Business on the high street has been difficult for retailers for the best part of the last decade. The way consumers shop has changed significantly – online ordering, next day delivery and the list goes on. These are but a few things, which have put pressure on more traditional retailers who also have and are facing ever-increasing rents and an uncertain economic climate and outlook.
However, with these challenges have come innovators over the last decade – retail businesses which are adapting to the changing conditions, growing and creating an entirely different shopping experience.
A broad range of these innovators have recently been featured by 365 Business Finance in their Recovery Road that charts the retailers which have been taken over, moved online or digitally evolved between the 2008 financial crisis and the end of 2018. Based on Recovery Road, below we’ve featured a series of these retailers showing how they’ve capitalised on the change in consumer habits to build and grow successful retail businesses.
(Clicks to bricks is when an online store chooses to diversify and open up a physical unit. Missguided’s success story is a case study in demonstrating the power of knowing what its customer wants) As a result the online women’s wear retailer, founded in 2009, has experienced a 75% year-on-year growth. Their core customer base of 16-29-year-olds has a thirst for fast, affordable fashion which Missguided has tapped into through social media, regularly introducing new clothing lines and aligning itself with TV shows popular with said audience. So why would a successful online retailer want to open up a shop in such a hostile climate for retailers?
Online shopping has its perks, but it fails to provide customers with the opportunity to touch and feel the product before they buy. Having a physical retail presence further allows brands to learn about their customers and to provide ‘experiences’ to connect more meaningfully with them.
Missguided’s first was a concession store opened within Selfridges. Following that success, it went on to open stores in Stratford London and Bluewater Shopping Centre in Kent, with a further store opening in Dubai in 2019. Missguided’s stores are designed to create shareable social media moments, fun interactions and exploration through things like Instagrammable installations, responsive displays, socialised fitting rooms and instore female-focussed pop-up studios and salons.
Doddle (Online-offline partnerships)
Doddle is a new breed of shop which has come to our high street; it doesn’t sell directly to consumers but forges partnerships with third-party online brands and allows online-ordered goods to be delivered to a Doddle unit. Doddle stores are typically located near kiosks and concessions inconvenient places, like outside of tube stations, where people can pick up their parcels. Doddle aims to end the frustration of failed home deliveries.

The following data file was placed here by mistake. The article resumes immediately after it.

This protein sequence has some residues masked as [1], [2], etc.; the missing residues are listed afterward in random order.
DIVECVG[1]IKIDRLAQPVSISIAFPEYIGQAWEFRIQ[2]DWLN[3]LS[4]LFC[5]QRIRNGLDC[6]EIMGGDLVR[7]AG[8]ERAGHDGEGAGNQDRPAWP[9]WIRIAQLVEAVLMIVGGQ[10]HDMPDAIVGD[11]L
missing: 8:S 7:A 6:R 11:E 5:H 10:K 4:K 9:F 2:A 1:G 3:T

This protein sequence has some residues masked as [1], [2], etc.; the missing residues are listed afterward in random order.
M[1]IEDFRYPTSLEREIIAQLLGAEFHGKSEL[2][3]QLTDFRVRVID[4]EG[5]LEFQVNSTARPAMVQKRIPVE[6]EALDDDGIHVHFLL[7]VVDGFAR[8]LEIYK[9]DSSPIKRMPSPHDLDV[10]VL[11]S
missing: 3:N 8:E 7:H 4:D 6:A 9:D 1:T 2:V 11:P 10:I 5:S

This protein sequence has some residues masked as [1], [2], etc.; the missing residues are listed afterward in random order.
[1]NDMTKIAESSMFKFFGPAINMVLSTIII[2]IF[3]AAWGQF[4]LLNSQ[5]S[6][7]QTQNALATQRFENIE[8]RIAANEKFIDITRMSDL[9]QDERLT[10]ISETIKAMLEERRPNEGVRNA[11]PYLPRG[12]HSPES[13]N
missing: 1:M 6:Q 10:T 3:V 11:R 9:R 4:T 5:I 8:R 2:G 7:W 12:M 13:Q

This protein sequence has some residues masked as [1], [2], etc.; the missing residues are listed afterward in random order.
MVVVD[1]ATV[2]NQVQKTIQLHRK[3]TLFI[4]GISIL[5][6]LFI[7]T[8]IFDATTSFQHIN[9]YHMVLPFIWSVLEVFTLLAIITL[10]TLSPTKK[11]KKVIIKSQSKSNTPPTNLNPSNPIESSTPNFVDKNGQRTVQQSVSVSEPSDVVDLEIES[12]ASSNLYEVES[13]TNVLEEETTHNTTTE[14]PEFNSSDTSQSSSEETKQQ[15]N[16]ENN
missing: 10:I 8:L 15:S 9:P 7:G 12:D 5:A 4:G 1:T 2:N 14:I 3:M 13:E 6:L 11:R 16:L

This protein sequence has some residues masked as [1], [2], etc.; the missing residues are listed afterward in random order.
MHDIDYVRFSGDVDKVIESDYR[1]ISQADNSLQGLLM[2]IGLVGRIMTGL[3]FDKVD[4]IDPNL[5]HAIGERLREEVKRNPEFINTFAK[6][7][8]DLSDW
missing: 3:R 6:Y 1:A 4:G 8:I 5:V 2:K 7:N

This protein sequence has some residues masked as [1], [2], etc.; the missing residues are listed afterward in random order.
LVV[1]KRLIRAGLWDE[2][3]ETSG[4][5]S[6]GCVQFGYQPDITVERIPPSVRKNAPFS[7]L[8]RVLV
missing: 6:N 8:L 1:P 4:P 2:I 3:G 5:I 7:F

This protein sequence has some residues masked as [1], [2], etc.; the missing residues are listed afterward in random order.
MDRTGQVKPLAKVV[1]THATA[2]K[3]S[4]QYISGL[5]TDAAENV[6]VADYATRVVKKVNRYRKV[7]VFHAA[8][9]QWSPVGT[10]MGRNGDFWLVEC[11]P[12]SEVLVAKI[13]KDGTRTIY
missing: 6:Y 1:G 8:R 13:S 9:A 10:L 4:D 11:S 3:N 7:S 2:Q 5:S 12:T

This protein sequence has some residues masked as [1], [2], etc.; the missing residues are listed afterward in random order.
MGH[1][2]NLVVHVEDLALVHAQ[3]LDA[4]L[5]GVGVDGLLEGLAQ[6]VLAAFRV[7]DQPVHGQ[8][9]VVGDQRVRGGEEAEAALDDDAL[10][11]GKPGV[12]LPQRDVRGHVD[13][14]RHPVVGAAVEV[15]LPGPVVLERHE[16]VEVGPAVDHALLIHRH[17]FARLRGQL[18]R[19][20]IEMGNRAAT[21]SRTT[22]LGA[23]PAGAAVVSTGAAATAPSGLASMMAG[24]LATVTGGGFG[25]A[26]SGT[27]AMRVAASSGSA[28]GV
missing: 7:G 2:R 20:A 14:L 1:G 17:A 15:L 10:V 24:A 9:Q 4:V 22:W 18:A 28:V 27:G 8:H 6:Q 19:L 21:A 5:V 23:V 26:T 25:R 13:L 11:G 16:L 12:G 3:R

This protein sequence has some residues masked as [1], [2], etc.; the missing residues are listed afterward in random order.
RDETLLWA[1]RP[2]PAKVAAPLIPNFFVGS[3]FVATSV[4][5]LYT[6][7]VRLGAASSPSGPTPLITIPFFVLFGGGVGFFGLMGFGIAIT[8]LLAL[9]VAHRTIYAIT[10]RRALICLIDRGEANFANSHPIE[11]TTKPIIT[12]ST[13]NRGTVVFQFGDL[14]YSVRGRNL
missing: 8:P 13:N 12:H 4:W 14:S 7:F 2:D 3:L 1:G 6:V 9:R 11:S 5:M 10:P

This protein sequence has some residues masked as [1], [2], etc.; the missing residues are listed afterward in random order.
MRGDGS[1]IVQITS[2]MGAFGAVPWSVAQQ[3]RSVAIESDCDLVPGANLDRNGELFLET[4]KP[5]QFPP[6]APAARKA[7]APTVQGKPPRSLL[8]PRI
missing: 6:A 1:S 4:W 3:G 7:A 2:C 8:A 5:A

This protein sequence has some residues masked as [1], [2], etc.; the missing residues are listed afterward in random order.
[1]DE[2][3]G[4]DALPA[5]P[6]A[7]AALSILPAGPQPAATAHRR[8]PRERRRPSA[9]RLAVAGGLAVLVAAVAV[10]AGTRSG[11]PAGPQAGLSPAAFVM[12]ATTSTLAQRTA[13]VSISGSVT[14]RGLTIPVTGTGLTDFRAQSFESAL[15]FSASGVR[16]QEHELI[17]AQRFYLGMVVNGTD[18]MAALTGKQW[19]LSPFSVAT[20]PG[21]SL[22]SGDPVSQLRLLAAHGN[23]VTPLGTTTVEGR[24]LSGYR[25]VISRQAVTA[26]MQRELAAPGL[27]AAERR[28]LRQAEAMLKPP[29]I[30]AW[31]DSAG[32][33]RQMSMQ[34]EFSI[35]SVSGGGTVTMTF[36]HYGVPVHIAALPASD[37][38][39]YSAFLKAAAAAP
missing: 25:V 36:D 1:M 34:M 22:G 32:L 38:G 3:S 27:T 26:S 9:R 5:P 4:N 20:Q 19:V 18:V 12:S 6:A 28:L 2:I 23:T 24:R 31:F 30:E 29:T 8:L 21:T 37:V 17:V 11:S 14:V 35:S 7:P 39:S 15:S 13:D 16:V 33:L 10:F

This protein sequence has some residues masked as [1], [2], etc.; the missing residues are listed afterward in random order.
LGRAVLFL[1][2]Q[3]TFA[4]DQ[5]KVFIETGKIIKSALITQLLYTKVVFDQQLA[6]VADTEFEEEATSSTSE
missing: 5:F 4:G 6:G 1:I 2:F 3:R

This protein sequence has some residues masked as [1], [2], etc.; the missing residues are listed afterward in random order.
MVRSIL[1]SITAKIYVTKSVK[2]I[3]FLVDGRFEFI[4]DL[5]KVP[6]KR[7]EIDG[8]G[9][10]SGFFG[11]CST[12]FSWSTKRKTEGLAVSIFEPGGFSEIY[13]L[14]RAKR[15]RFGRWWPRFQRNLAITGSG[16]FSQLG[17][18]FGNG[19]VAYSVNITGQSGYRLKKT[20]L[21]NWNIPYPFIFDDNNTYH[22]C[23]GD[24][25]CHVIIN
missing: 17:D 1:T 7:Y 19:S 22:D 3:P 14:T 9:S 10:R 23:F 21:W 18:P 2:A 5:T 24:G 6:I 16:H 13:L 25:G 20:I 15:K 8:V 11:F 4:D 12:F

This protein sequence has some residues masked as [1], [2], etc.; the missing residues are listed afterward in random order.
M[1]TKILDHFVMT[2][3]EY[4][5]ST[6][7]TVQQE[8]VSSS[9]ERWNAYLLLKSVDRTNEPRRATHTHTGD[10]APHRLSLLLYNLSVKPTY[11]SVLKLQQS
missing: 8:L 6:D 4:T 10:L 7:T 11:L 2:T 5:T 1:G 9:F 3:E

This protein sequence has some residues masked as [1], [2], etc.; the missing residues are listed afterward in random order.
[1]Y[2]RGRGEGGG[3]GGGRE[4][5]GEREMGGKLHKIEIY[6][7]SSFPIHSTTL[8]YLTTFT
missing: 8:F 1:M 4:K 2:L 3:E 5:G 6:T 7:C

However, how do click-and-collect services like Doddle hope to rejuvenate the high street? Instead of seeing it as promoting online shopping, and taking away the spotlight from bricks-and-mortar retailing, retailers should think of it as an extension of their service which can help to promote brand loyalty and assist with conversion.
For Doddle concessions, the brand report that 58% of online shoppers make incremental in-store purchases – so there is an argument that strategically placed click-and-collect units can increase footfall and bring in new demographics to physical stores (i.e. younger online consumers). Outfits like Doddle can create a seamless online to offline shopping experience that stimulates both markets.
Lululemon (Experiential retail + the experience economy)
Shoppers are no longer content with wandering around bland, monotonous stores to buy their goods – they can buy the same thing online from the comfort of their own homes. However, those retailers who are encouraging shoppers into their stores with ‘shop and stay’ experiences enjoying a 14% increase in annual turnover [source]. It’s vital that these retailers adapt these experiences best suited to their target demographic.
Lululemon is a Canadian sportswear store which is predominantly known for its yoga and athletic leggings. It differentiates itself by holding relevant events which have built a community of customers. Such events include in-store (sometimes free) yoga classes where the brand becomes much more than something you wear; it becomes part of the customer’s lifestyle too.
It’s not only experiences within shops that is encouraging consumers back to the shops; it’s the diversity and use of units on the high street. People no longer want shoe shops, department stores or travel agents – they want hair salons, co-working spaces, coffee shops and farmers markets; places which are social and foster interactions.
What can be learnt from these retailers?
These case studies are important for retail businesses – of all sizes – to be aware of and to learn from. Business is in an age where listening to the customer is paramount, where being a little different counts for a lot, and where flexibility matters – all of these things are exhibited by Missguided, Doddle and Lululemon.
Even the smallest of retailer has the ability to make an impact in their community and to ultimately become part of the solution to change the fortune of Britain’s high street heritage.